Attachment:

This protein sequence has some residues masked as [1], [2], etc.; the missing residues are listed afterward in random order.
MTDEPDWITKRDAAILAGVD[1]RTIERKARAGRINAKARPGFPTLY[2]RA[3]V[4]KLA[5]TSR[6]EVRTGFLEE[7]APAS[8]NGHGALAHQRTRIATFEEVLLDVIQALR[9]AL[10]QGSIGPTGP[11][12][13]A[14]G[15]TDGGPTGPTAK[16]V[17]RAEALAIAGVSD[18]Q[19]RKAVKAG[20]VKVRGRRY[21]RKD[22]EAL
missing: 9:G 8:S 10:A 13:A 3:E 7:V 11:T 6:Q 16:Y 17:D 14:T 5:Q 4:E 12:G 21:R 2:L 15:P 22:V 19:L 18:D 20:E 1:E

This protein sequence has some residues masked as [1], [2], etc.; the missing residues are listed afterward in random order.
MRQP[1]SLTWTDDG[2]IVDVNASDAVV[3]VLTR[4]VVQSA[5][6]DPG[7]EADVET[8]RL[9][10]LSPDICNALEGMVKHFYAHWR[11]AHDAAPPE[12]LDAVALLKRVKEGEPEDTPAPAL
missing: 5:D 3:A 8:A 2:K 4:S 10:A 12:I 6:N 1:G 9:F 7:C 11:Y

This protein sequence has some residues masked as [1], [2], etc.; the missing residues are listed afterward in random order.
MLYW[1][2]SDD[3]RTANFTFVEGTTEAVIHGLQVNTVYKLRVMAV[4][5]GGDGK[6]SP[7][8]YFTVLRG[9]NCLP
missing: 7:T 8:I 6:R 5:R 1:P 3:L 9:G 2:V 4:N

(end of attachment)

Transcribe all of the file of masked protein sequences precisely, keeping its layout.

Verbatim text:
This protein sequence has some residues masked as [1], [2], etc.; the missing residues are listed afterward in random order.
MTDEPDWITKRDAAILAGVD[1]RTIERKARAGRINAKARPGFPTLY[2]RA[3]V[4]KLA[5]TSR[6]EVRTGFLEE[7]APAS[8]NGHGALAHQRTRIATFEEVLLDVIQALR[9]AL[10]QGSIGPTGP[11][12][13]A[14]G[15]TDGGPTGPTAK[16]V[17]RAEALAIAGVSD[18]Q[19]RKAVKAG[20]VKVRGRRY[21]RKD[22]EAL
missing: 9:G 8:S 10:A 13:A 3:E 7:V 11:T 6:Q 16:Y 17:D 14:T 5:Q 4:E 12:G 21:R 2:L 15:P 22:V 19:L 18:D 20:E 1:E

This protein sequence has some residues masked as [1], [2], etc.; the missing residues are listed afterward in random order.
MRQP[1]SLTWTDDG[2]IVDVNASDAVV[3]VLTR[4]VVQSA[5][6]DPG[7]EADVET[8]RL[9][10]LSPDICNALEGMVKHFYAHWR[11]AHDAAPPE[12]LDAVALLKRVKEGEPEDTPAPAL
missing: 5:D 3:A 8:A 2:K 4:S 10:A 12:I 6:N 1:G 9:F 7:C 11:Y

This protein sequence has some residues masked as [1], [2], etc.; the missing residues are listed afterward in random order.
MLYW[1][2]SDD[3]RTANFTFVEGTTEAVIHGLQVNTVYKLRVMAV[4][5]GGDGK[6]SP[7][8]YFTVLRG[9]NCLP
missing: 7:T 8:I 6:R 5:R 1:P 3:L 9:G 2:V 4:N